Cornered Uebert Angel telling lies: Al Jazeera scribes
UNDERCOVER journalists who were posing as Chinese gangsters seeking to smuggle US$1.2 billion in Al Jazeera’s four-episode investigative documentary have denied ever desiring to meet President Emmerson Mnangagwa, contrary to threadbare attempts by his envoy Uebert Angel to shake off gold smuggling and money laundering accusations.
According to the Al Jazeera investigation, Zimbabwe has been losing more than 50 kilogrammes of gold every week through a well-knit racket involving people close to President Mnangagwa.
In the exposé, Mnangagwa’s controversial envoy revealed that investors pay facilitation fees ranging from US$200 000 to US$1 million to have access to the President.
Angel and his assistant, Rikki Doolan, also recklessly exposed how President Mnangagwa is lavished with gifts by corrupt investors.
In the third episode, Angel suggested to the undercover reporters that they could give the head of state a gift of over US$1 million as appreciation for his involvement in ensuring that the deal to launder US$1.2 billion succeeded.
In his attempts to defend himself through lawyer Lovemore Madhuku, Angel said he was playing along with the undercover journalists’ demands so as to extract as much information as possible on how far enemies of Zimbabwe could go in trying to destabilise the country.
“Those people (Al Jazeera undercover journalists) approached one of the assistants of my client (Angel) seeking his assistance for them to invest in Zimbabwe. He asked how much they knew about them and they said they had known them for two years.
“My client then subjected those people to intelligence checks through the national framework of intelligence for this country. He (Angel) was advised by the intelligence operatives that they had serious doubts on the people and it was not advisable for them to meet the President. The national intelligence discovered that those people had dangerous intentions not only to the country but the President himself,” Madhuku said.
However, in a podcast this week aired by Al Jazeera titled The Crocodile, one of the lead investigators in the documentary, Sarah Yeo, said it was Angel, and not the journalists, who persistently pushed for the meeting with Mnangagwa, to make profit out of it.
“We had not asked for a meeting with President Mnangagwa. We just wanted to meet Ambassador Angel, and he kept pushing for us to meet him,” she said.
“Very quickly, we learnt that there was a price to pay to meet the President. So we kept on saying: ‘No, no, no! We need to meet the President’. We were going to meet him, of course, but we just wanted to know if we could make investments the way we want and if we can easily clean our dirty money through Zimbabwe.
“But then, he said: ‘Now you need to meet the President. It will be a very rare opportunity, but we can open this door for you.’ They do that time and time again just to make it clear that [if] you stick with us, you get direct access. You get guarantees. You fly in not as criminals, you’re not smuggling things, and you’re invited in as presidential guests.”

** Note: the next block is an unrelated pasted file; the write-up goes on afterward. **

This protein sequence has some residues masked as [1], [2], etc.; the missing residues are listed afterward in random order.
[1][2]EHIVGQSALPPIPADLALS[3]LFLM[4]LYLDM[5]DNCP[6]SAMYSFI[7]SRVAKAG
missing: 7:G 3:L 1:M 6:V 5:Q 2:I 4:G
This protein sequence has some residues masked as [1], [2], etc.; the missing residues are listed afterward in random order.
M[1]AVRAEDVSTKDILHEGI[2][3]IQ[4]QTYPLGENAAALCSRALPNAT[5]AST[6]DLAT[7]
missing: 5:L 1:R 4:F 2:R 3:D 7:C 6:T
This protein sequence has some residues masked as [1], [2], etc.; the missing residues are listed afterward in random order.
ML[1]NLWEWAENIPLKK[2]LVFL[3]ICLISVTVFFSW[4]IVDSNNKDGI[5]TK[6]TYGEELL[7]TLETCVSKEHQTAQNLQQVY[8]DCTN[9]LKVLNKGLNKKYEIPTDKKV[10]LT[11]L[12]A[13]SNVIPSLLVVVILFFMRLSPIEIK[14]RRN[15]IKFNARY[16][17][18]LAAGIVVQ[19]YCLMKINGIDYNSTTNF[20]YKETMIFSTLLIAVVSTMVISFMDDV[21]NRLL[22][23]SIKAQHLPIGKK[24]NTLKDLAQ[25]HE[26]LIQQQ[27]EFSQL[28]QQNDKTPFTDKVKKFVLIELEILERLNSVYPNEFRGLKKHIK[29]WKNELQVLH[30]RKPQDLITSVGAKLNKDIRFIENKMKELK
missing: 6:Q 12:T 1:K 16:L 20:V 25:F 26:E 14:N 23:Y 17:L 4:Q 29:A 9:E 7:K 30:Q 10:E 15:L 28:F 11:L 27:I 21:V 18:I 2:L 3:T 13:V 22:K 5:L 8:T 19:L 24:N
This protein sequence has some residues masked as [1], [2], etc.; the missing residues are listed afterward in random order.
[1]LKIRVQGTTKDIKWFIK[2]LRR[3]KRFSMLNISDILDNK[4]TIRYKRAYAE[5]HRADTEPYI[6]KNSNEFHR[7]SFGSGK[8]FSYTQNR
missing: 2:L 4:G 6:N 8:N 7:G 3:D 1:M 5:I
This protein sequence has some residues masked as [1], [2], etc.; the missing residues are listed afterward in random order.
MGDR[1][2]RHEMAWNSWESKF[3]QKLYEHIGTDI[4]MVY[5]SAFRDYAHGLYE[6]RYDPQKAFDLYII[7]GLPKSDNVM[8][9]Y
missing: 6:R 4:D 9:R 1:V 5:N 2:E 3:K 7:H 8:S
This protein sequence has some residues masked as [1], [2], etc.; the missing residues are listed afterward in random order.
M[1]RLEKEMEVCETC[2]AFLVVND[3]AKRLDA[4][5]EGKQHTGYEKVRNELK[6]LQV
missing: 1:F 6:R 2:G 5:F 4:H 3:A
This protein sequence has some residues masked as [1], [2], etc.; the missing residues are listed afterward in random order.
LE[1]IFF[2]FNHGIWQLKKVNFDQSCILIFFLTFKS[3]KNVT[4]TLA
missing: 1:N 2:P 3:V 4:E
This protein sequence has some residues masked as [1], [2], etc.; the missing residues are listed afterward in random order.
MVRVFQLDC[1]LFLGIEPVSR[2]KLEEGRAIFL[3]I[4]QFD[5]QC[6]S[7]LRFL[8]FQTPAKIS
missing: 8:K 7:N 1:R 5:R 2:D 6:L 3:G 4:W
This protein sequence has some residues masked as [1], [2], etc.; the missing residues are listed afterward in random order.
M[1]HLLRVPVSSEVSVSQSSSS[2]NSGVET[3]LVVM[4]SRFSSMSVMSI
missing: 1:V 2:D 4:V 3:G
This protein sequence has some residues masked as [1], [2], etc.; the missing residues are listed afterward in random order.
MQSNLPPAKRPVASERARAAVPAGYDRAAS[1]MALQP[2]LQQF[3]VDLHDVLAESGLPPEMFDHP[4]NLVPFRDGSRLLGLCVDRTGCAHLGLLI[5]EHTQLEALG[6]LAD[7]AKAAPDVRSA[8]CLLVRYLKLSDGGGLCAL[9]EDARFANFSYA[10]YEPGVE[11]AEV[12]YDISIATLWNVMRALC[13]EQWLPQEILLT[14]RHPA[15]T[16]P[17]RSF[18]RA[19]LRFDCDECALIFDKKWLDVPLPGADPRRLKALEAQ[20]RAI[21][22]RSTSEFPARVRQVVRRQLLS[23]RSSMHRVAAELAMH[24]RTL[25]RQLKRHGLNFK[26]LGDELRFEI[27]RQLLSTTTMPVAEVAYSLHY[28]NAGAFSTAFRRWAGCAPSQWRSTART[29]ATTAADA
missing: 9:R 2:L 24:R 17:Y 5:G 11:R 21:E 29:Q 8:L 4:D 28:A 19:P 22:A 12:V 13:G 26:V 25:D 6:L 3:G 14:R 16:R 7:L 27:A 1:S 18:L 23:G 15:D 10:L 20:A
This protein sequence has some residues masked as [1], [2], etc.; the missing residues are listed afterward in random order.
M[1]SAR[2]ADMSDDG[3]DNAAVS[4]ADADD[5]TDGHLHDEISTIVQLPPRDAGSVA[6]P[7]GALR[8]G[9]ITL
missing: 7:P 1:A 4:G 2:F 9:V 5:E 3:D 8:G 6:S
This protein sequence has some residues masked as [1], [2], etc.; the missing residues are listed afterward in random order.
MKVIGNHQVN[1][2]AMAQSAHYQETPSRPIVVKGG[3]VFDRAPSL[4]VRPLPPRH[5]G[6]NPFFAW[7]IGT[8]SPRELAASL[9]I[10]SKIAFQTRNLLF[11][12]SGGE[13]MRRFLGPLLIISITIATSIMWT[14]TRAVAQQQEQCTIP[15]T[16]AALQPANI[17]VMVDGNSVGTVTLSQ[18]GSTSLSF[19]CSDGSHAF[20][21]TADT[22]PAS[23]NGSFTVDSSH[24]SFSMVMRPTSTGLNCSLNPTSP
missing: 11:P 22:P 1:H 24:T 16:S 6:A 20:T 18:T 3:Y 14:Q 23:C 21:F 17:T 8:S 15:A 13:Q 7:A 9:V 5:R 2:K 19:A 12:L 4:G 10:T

As previously reported by The NewsHawks, Central Intelligence Organisation (CIO) bosses say Angel (real surname Mudzanire), a self-styled prophet, dangerously misled the public when he claimed that what people saw on Al Jazeera’s investigative documentary “was not real; it was acting” as part of “a classified national intelligence assignment”.
Senior CIO officers who spoke to The NewsHawks categorically dismissed Angel’s assertions — which were delivered by his lawyer Madhuku at a media briefing in Harare — saying they were fiction.
The same claims were initially made through a convoluted statement attributed to Angel’s chief investment and projects officer, Dr Sobona Mtisi, although there was later an attempt to distance the Office of The Presidential Envoy and Ambassador-At-Large to Europe and the Americas from it.
An intelligence boss reiterated that Al Jazeera’s corruption-busting film was “a reality” and Angel’s response was “fiction”. The spy chiefs said there was no CIO operation of the nature Angel claims.
“What Angel said through his lawyer is fiction. There was no such intelligence operation. In any case, even if it was there, he would not be the one to speak about it. He doesn’t work for CIO and knows nothing about how it operates and its internal dynamics,” a senior CIO officer said.
“He doesn’t know what he is talking about, but what he said is being viewed and taken seriously. It will be acted upon. There will be an internal process to deal with that.”
Another CIO boss said: “He was just waffling. How would he know of our operations that we who work don’t know anything about? There is no such thing. It’s just a smokescreen to cover his tracks and protect the chefs (Mnangagwa and Auxillia). In fact, the whole thing is ridiculous. If that was an intelligence operation, it would be more serious, clinical and sophisticated, not mahumbwe aya (child’s play). Intelligence operations of that nature are not child’s play.”
If anything, sources said, the CIO is interested in investigating Angel’s behaviour and utterances in the documentary, which put Mnangagwa and his wife Auxillia, as well as others, into disrepute, sources said.
Angel is already being investigated by the Reserve Bank of Zimbabwe’s Financial Intelligence Unit (FIU).